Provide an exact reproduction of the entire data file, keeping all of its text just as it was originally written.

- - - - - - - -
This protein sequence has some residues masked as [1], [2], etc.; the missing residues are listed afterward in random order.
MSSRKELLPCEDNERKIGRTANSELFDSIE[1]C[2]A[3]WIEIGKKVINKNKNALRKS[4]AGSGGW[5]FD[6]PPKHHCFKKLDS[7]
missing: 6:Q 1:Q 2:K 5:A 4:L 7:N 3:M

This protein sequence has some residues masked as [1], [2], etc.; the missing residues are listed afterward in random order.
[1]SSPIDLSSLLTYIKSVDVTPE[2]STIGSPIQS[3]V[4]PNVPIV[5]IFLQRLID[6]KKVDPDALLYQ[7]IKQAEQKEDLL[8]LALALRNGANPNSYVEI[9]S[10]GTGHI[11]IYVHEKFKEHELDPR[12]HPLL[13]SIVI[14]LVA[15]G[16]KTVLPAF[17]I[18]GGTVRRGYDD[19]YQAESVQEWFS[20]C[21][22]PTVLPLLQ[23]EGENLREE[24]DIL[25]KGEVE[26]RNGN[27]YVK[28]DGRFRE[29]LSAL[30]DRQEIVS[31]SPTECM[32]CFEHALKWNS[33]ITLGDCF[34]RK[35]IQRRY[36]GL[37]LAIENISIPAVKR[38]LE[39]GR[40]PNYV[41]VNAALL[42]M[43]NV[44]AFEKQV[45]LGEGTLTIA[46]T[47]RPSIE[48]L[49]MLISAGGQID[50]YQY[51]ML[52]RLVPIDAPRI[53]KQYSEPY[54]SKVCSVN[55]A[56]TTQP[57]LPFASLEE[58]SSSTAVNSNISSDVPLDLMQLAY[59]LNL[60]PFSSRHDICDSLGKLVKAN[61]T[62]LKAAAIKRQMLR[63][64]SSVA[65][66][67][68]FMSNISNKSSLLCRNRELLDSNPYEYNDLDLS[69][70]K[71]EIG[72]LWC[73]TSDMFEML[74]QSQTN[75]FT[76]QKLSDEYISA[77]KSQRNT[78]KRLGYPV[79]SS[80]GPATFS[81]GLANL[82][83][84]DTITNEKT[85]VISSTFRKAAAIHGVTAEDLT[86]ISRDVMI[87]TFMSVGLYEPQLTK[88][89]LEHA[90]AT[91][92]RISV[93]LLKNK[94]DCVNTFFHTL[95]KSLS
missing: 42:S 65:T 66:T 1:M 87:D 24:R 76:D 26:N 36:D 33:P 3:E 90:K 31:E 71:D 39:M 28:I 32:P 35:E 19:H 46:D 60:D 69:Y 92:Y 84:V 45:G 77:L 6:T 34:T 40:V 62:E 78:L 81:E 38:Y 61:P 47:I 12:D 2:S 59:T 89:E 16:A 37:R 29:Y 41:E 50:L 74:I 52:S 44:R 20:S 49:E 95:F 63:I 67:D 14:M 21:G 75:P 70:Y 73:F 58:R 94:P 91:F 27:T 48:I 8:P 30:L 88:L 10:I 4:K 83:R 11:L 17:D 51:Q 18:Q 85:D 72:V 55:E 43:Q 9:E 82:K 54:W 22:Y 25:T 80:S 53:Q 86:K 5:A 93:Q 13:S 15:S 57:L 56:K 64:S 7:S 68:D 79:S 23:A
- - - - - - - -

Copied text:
This protein sequence has some residues masked as [1], [2], etc.; the missing residues are listed afterward in random order.
MSSRKELLPCEDNERKIGRTANSELFDSIE[1]C[2]A[3]WIEIGKKVINKNKNALRKS[4]AGSGGW[5]FD[6]PPKHHCFKKLDS[7]
missing: 6:Q 1:Q 2:K 5:A 4:L 7:N 3:M

This protein sequence has some residues masked as [1], [2], etc.; the missing residues are listed afterward in random order.
[1]SSPIDLSSLLTYIKSVDVTPE[2]STIGSPIQS[3]V[4]PNVPIV[5]IFLQRLID[6]KKVDPDALLYQ[7]IKQAEQKEDLL[8]LALALRNGANPNSYVEI[9]S[10]GTGHI[11]IYVHEKFKEHELDPR[12]HPLL[13]SIVI[14]LVA[15]G[16]KTVLPAF[17]I[18]GGTVRRGYDD[19]YQAESVQEWFS[20]C[21][22]PTVLPLLQ[23]EGENLREE[24]DIL[25]KGEVE[26]RNGN[27]YVK[28]DGRFRE[29]LSAL[30]DRQEIVS[31]SPTECM[32]CFEHALKWNS[33]ITLGDCF[34]RK[35]IQRRY[36]GL[37]LAIENISIPAVKR[38]LE[39]GR[40]PNYV[41]VNAALL[42]M[43]NV[44]AFEKQV[45]LGEGTLTIA[46]T[47]RPSIE[48]L[49]MLISAGGQID[50]YQY[51]ML[52]RLVPIDAPRI[53]KQYSEPY[54]SKVCSVN[55]A[56]TTQP[57]LPFASLEE[58]SSSTAVNSNISSDVPLDLMQLAY[59]LNL[60]PFSSRHDICDSLGKLVKAN[61]T[62]LKAAAIKRQMLR[63][64]SSVA[65][66][67][68]FMSNISNKSSLLCRNRELLDSNPYEYNDLDLS[69][70]K[71]EIG[72]LWC[73]TSDMFEML[74]QSQTN[75]FT[76]QKLSDEYISA[77]KSQRNT[78]KRLGYPV[79]SS[80]GPATFS[81]GLANL[82][83][84]DTITNEKT[85]VISSTFRKAAAIHGVTAEDLT[86]ISRDVMI[87]TFMSVGLYEPQLTK[88][89]LEHA[90]AT[91][92]RISV[93]LLKNK[94]DCVNTFFHTL[95]KSLS
missing: 42:S 65:T 66:T 1:M 87:D 24:R 76:D 26:N 36:D 33:P 3:E 90:K 31:E 71:D 39:M 28:I 32:P 35:E 19:H 46:D 60:D 69:Y 92:Y 84:V 45:G 77:L 6:T 34:T 40:V 62:E 78:L 81:E 38:Y 61:P 47:I 12:D 2:S 59:T 89:E 16:A 37:R 29:Y 41:E 50:L 74:I 52:S 44:R 20:S 49:E 95:F 63:I 67:D 14:M 21:G 75:P 70:Y 73:F 58:R 94:P 91:F 27:T 48:I 8:P 30:L 88:L 10:I 4:K 83:R 11:L 17:D 51:Q 18:Q 85:D 72:V 55:E 43:Q 9:E 82:K 54:W 22:Y 25:T 80:S 53:Q 86:K 5:A 93:Q 13:S 15:S 57:L 56:K 64:S 7:S 68:D 79:S 23:A